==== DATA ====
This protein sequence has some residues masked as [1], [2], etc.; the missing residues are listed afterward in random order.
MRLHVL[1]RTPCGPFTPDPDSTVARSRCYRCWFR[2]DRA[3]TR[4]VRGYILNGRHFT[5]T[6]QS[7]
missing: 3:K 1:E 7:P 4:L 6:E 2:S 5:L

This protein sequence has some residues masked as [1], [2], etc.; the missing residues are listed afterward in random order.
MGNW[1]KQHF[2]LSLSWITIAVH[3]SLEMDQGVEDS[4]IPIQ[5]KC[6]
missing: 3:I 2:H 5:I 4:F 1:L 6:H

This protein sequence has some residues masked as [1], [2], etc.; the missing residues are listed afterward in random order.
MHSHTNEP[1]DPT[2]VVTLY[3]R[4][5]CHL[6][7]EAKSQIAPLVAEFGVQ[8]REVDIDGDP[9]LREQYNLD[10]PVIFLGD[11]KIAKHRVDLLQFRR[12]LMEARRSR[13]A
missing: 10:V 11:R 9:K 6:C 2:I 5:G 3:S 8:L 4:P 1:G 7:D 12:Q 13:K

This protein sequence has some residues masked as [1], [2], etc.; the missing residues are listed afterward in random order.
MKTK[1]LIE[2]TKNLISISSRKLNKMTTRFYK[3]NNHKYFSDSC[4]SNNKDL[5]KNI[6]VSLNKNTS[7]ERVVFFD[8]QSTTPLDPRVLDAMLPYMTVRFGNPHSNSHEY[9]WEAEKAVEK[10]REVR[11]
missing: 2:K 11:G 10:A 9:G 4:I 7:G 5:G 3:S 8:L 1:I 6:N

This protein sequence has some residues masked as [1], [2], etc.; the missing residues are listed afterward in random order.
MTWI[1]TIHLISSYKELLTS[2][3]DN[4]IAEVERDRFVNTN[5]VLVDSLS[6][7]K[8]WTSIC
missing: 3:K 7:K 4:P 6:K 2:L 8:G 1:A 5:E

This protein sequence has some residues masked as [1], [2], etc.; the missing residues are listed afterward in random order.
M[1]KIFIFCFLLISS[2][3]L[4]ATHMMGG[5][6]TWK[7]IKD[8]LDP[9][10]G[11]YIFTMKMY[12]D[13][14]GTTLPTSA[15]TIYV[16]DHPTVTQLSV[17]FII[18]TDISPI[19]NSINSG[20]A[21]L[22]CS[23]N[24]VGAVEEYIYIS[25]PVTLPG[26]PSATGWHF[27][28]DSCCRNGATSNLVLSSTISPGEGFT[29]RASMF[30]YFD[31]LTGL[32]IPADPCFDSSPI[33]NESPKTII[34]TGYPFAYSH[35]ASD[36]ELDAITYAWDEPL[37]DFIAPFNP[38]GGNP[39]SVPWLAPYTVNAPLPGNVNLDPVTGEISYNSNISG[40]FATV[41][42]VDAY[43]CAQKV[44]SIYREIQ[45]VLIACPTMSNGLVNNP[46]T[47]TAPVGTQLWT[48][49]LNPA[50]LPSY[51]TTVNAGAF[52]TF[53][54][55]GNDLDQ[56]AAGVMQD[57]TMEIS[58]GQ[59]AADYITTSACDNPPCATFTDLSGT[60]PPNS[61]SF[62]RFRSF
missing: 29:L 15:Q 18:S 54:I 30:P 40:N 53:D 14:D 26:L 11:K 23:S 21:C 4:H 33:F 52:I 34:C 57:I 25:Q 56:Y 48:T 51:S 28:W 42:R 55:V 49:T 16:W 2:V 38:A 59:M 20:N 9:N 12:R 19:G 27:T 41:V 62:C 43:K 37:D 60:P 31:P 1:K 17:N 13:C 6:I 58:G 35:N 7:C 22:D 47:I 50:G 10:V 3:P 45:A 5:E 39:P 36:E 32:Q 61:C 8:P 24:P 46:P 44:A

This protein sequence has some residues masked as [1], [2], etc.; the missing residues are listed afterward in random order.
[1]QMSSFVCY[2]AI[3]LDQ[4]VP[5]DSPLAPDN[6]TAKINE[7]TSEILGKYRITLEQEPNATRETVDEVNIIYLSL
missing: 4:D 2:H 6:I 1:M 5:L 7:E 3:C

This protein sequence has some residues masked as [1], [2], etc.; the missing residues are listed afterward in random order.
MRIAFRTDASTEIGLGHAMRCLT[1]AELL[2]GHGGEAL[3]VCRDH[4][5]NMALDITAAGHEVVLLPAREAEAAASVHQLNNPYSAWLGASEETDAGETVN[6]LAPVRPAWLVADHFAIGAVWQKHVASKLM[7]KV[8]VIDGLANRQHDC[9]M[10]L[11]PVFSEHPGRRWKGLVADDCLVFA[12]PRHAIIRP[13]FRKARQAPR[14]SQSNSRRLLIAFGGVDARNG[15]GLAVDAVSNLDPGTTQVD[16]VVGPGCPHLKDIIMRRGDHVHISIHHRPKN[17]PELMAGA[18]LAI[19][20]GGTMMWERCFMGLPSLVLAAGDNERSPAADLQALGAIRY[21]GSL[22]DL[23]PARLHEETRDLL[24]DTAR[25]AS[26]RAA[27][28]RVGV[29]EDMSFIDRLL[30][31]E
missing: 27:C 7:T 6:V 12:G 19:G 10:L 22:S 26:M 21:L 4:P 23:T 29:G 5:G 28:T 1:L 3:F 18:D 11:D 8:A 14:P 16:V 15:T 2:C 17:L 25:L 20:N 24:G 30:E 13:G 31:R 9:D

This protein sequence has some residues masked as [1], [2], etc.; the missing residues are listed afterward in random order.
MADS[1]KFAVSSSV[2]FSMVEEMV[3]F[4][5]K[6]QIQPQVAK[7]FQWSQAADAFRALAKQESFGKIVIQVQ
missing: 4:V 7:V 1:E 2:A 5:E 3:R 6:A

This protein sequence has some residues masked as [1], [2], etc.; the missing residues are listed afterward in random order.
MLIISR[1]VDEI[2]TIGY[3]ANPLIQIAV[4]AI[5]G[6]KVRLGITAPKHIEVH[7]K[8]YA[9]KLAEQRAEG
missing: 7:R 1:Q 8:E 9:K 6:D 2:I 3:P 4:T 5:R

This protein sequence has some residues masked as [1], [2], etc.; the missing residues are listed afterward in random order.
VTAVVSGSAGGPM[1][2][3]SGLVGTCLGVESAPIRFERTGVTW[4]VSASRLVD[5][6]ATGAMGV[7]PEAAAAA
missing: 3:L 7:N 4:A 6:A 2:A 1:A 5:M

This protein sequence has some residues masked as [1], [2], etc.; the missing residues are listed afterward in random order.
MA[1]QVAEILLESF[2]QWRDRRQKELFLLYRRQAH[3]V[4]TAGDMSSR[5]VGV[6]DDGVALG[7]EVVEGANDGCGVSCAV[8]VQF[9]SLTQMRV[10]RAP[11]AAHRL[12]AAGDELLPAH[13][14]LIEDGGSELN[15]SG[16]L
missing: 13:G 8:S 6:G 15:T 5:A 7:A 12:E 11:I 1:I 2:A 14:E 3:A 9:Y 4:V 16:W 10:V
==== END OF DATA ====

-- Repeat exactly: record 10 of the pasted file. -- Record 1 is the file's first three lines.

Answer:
This protein sequence has some residues masked as [1], [2], etc.; the missing residues are listed afterward in random order.
MLIISR[1]VDEI[2]TIGY[3]ANPLIQIAV[4]AI[5]G[6]KVRLGITAPKHIEVH[7]K[8]YA[9]KLAEQRAEG
missing: 7:R 1:Q 8:E 9:K 6:D 2:I 3:P 4:T 5:R